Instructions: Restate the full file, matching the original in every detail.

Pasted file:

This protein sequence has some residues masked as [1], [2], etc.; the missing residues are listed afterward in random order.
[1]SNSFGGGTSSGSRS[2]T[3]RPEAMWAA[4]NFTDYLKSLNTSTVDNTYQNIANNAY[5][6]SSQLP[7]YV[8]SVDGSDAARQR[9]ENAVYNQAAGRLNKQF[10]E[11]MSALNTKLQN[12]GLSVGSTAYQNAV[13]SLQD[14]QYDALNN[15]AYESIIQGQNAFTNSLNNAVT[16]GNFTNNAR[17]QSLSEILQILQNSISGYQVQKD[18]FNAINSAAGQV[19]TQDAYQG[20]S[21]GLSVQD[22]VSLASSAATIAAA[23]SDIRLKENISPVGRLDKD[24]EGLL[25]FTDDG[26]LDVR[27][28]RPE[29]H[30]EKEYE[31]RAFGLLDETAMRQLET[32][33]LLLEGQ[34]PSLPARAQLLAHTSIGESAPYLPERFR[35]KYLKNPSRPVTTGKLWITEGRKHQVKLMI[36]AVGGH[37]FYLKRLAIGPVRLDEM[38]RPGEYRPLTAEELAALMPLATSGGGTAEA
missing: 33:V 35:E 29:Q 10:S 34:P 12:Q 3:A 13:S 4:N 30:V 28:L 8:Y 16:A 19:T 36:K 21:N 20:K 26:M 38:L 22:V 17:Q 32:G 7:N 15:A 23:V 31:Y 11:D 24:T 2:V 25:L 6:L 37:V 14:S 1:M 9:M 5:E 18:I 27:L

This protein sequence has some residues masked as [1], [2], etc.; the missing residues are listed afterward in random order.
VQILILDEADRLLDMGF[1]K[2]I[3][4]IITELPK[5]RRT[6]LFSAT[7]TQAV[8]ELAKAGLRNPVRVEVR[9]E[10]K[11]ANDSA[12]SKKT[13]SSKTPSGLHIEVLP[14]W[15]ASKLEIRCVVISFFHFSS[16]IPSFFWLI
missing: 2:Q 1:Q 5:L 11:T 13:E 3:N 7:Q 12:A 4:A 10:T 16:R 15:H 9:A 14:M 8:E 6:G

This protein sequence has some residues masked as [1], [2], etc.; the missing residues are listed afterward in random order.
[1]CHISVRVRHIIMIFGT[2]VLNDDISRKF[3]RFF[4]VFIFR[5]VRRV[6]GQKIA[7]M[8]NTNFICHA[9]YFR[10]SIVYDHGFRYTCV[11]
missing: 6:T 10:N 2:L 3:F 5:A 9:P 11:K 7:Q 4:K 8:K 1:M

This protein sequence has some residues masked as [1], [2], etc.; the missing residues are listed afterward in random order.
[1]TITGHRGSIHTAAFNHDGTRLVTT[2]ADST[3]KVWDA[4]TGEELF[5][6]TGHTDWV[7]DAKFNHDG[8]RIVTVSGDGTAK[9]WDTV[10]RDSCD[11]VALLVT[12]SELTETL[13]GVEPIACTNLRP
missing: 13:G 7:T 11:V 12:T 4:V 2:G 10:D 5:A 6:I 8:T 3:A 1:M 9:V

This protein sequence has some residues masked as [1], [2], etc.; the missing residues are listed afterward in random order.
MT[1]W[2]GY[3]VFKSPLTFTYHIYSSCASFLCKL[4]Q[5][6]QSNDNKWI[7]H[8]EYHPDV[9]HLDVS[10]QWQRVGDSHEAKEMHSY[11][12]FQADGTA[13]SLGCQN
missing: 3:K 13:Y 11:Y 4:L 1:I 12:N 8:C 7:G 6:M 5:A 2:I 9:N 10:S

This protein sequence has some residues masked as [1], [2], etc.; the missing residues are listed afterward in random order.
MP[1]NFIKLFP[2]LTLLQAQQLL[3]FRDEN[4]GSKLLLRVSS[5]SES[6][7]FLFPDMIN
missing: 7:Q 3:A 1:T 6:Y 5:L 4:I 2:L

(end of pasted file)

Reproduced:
This protein sequence has some residues masked as [1], [2], etc.; the missing residues are listed afterward in random order.
[1]SNSFGGGTSSGSRS[2]T[3]RPEAMWAA[4]NFTDYLKSLNTSTVDNTYQNIANNAY[5][6]SSQLP[7]YV[8]SVDGSDAARQR[9]ENAVYNQAAGRLNKQF[10]E[11]MSALNTKLQN[12]GLSVGSTAYQNAV[13]SLQD[14]QYDALNN[15]AYESIIQGQNAFTNSLNNAVT[16]GNFTNNAR[17]QSLSEILQILQNSISGYQVQKD[18]FNAINSAAGQV[19]TQDAYQG[20]S[21]GLSVQD[22]VSLASSAATIAAA[23]SDIRLKENISPVGRLDKD[24]EGLL[25]FTDDG[26]LDVR[27][28]RPE[29]H[30]EKEYE[31]RAFGLLDETAMRQLET[32][33]LLLEGQ[34]PSLPARAQLLAHTSIGESAPYLPERFR[35]KYLKNPSRPVTTGKLWITEGRKHQVKLMI[36]AVGGH[37]FYLKRLAIGPVRLDEM[38]RPGEYRPLTAEELAALMPLATSGGGTAEA
missing: 33:V 35:E 29:Q 10:S 34:P 12:Q 3:A 13:S 4:N 30:V 28:L 8:Y 16:A 19:T 36:K 21:N 20:K 26:M 38:L 22:V 17:Q 32:G 7:N 15:A 23:V 31:Y 11:D 24:T 2:V 25:L 6:L 37:V 14:S 1:M 9:M 5:E 18:I 27:L

This protein sequence has some residues masked as [1], [2], etc.; the missing residues are listed afterward in random order.
VQILILDEADRLLDMGF[1]K[2]I[3][4]IITELPK[5]RRT[6]LFSAT[7]TQAV[8]ELAKAGLRNPVRVEVR[9]E[10]K[11]ANDSA[12]SKKT[13]SSKTPSGLHIEVLP[14]W[15]ASKLEIRCVVISFFHFSS[16]IPSFFWLI
missing: 2:Q 1:Q 5:L 11:T 13:E 3:N 7:Q 12:A 4:A 10:T 16:R 15:H 9:A 14:M 8:E 6:G

This protein sequence has some residues masked as [1], [2], etc.; the missing residues are listed afterward in random order.
[1]CHISVRVRHIIMIFGT[2]VLNDDISRKF[3]RFF[4]VFIFR[5]VRRV[6]GQKIA[7]M[8]NTNFICHA[9]YFR[10]SIVYDHGFRYTCV[11]
missing: 6:T 10:N 2:L 3:F 5:A 9:P 11:K 7:Q 4:K 8:K 1:M

This protein sequence has some residues masked as [1], [2], etc.; the missing residues are listed afterward in random order.
[1]TITGHRGSIHTAAFNHDGTRLVTT[2]ADST[3]KVWDA[4]TGEELF[5][6]TGHTDWV[7]DAKFNHDG[8]RIVTVSGDGTAK[9]WDTV[10]RDSCD[11]VALLVT[12]SELTETL[13]GVEPIACTNLRP
missing: 13:G 7:T 11:V 12:T 4:V 2:G 10:D 5:A 6:I 8:T 3:A 1:M 9:V

This protein sequence has some residues masked as [1], [2], etc.; the missing residues are listed afterward in random order.
MT[1]W[2]GY[3]VFKSPLTFTYHIYSSCASFLCKL[4]Q[5][6]QSNDNKWI[7]H[8]EYHPDV[9]HLDVS[10]QWQRVGDSHEAKEMHSY[11][12]FQADGTA[13]SLGCQN
missing: 3:K 13:Y 11:Y 4:L 1:I 12:N 8:C 7:G 6:M 5:A 2:I 9:N 10:S

This protein sequence has some residues masked as [1], [2], etc.; the missing residues are listed afterward in random order.
MP[1]NFIKLFP[2]LTLLQAQQLL[3]FRDEN[4]GSKLLLRVSS[5]SES[6][7]FLFPDMIN
missing: 7:Q 3:A 1:T 6:Y 5:L 4:I 2:L